Illinois Court Strikes Down Amazon Tax
In a victory for the Performance Marketing Association, the Illinois Supreme Court has struck down a 2011 tax law requiring out-of-state retailers to collect sales tax if they work with online performance marketers located within the state.
The judges ruled that the so-called “Amazon tax” discriminated against online performance marketers -- meaning Web publishers that display ads linking to retailers' sites -- by treating them differently than offline performance marketers. That distinction violates the federal Tax Freedom Act, which prohibits “discriminatory taxes on electronic commerce,” according to the Illinois court.
“Performance marketing over the Internet provides the basis for imposing a use tax collection obligation on an out-of-state retailer when a threshold of $10,000 in sales through the clickable link is reached. However, national or international, performance marketing by an out-of-state retailer which appears in print or on over-the-air broadcasting in Illinois, and which reaches the same dollar threshold, will not trigger an Illinois use tax collection obligation,” the judges wrote in an opinion issued on Friday. “The relevant provisions of the Act therefore impose a discriminatory tax on electronic commerce.”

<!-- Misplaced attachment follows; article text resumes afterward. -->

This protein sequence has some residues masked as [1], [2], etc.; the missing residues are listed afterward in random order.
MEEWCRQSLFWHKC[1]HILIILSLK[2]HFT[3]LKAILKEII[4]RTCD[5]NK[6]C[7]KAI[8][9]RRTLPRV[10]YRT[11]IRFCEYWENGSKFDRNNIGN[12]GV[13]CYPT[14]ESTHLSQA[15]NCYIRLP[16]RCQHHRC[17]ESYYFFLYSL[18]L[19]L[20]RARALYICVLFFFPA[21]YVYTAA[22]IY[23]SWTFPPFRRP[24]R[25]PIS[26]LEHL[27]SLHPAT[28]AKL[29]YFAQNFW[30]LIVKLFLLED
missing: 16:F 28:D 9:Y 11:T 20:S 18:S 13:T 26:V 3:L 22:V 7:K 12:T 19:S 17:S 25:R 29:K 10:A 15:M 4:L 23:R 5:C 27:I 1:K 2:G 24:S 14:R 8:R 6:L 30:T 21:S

The ruling affirmed an opinion by Cook County Circuit Judge Robert Lopez Cepero, who invalidated the law last year after it was challenged by the Performance Marketing Association.
That group argued that the law should be thrown out for several reasons, including that it marked an attempt by Illinois to regulate interstate commerce. The Illinois Supreme Court didn't rule on that issue, because it voided the law as discriminatory.
PMA executive director Rebecca Madigan tells Online Media Daily that around 1,000 retailers terminated their affiliate arrangements in Illinois in order to avoid collecting use tax. That move affected 9,000 affiliate marketers in Illinois, says Madigan. She says that one-third of them, including larger companies like Fat Wallet and Coupon Cabin, moved out of state. She adds that one-third of the state's affiliate marketers downsized and an additional 3,000 went out of business, as a result of the law.
Consumers in states with sales taxes are supposed to pay tax on items purchased online. But many states rely on consumers to self-report this figure, which tends to result in underpayments.
In the last several years, 13 states have passed laws aimed at collecting more of the sales tax they were owed. Among them is New York, which passed a law similar to the one struck down in Illinois. Unlike the case in Illinois, the highest court in New York upheld the state's Amazon tax. Amazon and Overstock recently asked the U.S. Supreme Court to rule on New York's law. The Supreme Court hasn't yet said whether it will hear the appeal.